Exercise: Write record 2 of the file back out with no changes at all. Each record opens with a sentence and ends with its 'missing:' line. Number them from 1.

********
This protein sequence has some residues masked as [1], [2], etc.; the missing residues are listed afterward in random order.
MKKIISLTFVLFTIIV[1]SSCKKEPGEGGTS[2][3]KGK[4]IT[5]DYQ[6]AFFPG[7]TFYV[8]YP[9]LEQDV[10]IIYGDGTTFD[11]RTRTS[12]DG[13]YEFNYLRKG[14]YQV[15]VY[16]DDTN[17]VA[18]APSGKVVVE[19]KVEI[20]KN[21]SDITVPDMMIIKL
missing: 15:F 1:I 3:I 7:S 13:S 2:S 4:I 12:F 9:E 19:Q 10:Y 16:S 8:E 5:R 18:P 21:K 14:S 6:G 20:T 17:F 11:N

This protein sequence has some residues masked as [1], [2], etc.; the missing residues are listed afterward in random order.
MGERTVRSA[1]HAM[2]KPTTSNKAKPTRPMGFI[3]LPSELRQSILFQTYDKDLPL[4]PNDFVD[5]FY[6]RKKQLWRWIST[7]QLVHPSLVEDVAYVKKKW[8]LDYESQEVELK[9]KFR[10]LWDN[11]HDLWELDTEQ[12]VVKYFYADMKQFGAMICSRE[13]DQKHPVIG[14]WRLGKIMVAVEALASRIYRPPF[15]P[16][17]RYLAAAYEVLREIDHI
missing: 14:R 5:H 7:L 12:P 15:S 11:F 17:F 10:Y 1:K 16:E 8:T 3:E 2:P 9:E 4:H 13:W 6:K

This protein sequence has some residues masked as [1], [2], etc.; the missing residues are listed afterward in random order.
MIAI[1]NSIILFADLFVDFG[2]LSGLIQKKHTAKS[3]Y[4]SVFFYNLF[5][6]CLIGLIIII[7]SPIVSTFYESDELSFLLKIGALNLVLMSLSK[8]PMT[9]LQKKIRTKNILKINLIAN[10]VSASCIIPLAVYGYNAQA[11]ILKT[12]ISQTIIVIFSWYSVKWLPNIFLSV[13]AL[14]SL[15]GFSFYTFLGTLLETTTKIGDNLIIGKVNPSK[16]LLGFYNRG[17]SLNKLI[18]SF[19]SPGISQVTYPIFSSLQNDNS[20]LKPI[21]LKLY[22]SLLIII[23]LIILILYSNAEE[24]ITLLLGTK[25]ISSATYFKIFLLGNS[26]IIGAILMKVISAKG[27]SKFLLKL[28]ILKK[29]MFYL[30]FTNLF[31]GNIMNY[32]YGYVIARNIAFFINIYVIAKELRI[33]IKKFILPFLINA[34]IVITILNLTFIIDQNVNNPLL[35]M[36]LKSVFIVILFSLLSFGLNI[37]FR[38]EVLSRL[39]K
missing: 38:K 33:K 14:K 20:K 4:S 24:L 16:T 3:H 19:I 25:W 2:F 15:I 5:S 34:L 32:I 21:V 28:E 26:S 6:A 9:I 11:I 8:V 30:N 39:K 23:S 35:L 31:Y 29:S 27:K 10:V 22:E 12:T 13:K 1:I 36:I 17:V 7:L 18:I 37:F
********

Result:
This protein sequence has some residues masked as [1], [2], etc.; the missing residues are listed afterward in random order.
MGERTVRSA[1]HAM[2]KPTTSNKAKPTRPMGFI[3]LPSELRQSILFQTYDKDLPL[4]PNDFVD[5]FY[6]RKKQLWRWIST[7]QLVHPSLVEDVAYVKKKW[8]LDYESQEVELK[9]KFR[10]LWDN[11]HDLWELDTEQ[12]VVKYFYADMKQFGAMICSRE[13]DQKHPVIG[14]WRLGKIMVAVEALASRIYRPPF[15]P[16][17]RYLAAAYEVLREIDHI
missing: 14:R 5:H 7:L 12:P 15:S 11:F 17:F 10:Y 1:K 16:E 8:T 3:E 2:P 9:E 4:H 13:W 6:K